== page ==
When it comes to financial planning, one-half of young physicians go it alone. But such independence may cost you dearly in the long run.

A recent study by AMA Insurance found that 71 percent of young physicians feel somewhat or not very knowledgeable about financial planning. At a time when your income climbs from modest to six figures, your biggest mistake could be counting only on yourself to get your arms around your financial future.

That future likely includes higher income, increasing taxes and a set of pressing financial priorities, including retirement, your children’s education, and the long-term health of you and your spouse.

“Finances are a primary concern among new residents,” said Adam Cantor, who starts his residency in June at Indiana University School of Medicine. “Many of us have not had an income since starting medical school and will have difficulties establishing a budget.”

“My key concern is to be able to save enough money to support a family eventually,” said Cantor, who is part of the Young Physicians Financial Advisory Committee, a think tank that helps AMA Insurance address the financial needs of students, residents, fellows and young physicians.

AMA Insurance, in collaboration with Jerry Moran, a senior wealth strategist with Millennium Brokerage Group, examined the finances of young physicians in its report, “2015 report on young physicians’ financial preparedness: Young physicians segment.” The research found that those with financial advisers felt more confident about their finances, were more on track for retirement, had more money saved and had more diversified portfolios.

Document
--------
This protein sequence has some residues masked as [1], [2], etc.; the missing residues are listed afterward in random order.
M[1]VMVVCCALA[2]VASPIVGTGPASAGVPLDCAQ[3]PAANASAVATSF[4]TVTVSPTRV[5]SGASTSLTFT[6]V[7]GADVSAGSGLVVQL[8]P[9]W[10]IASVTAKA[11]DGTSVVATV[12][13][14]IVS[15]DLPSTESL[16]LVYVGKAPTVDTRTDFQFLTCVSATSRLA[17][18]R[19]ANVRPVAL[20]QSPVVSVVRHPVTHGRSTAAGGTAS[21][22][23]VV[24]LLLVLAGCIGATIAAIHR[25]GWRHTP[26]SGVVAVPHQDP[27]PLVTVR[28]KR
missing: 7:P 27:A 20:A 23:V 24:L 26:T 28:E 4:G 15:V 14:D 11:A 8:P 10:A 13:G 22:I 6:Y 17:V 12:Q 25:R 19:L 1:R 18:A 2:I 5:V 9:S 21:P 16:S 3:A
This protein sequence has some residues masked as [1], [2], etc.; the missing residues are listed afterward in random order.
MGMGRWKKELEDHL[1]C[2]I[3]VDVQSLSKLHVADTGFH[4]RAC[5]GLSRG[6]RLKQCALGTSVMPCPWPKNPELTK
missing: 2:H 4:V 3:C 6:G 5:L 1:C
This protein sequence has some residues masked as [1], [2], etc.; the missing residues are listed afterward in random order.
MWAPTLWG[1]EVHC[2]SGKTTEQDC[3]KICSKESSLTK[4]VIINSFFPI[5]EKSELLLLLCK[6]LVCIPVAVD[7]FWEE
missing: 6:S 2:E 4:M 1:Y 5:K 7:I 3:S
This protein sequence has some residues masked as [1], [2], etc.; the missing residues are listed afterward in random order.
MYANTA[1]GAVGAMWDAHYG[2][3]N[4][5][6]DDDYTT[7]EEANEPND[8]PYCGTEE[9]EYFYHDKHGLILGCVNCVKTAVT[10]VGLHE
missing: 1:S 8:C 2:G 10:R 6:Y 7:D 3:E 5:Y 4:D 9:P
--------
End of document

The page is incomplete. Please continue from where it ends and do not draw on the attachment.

Experts say going without an adviser is a fundamental mistake that can set the stage for others, like basing investment moves on market news and mishandling retirement funds.

But the one-half of all young physicians who do not hire an adviser cite a lack of time, the cost and the inability to find someone they they’re comfortable with and trust. And some feel they have the skills to manage their own finances.

“With our busy schedules, I think a financial adviser can help save a lot of time and avoid pitfalls,” Cantor said.

In his report, Moran offered a few guidelines for finding an adviser who is right for you:

  • Ask colleagues for at least three referrals.
  • Take time to vet the advisers you’re considering.
  • Do a quick FINRA check of a prospective adviser’s certifications, employment history, license and complaints.
  • Conduct your own interviews. Ask about your prospective adviser’s credentials, experience working with physician clients and fee structure.
  • If you’d prefer a referral to a financial planner, AMA Insurance offers the Physicians Financial Partners program.
  • Trust your gut. This is going to be a face-to-face relationship, so choose someone you can see yourself partnering with.

Advisers and established physicians agree that investing some time now can pave the way to financial health and happiness for the long haul.

“Get mentorship on investing and financial and business practice now,” one established physician advised. “Don’t wait until you have a good income.”

 

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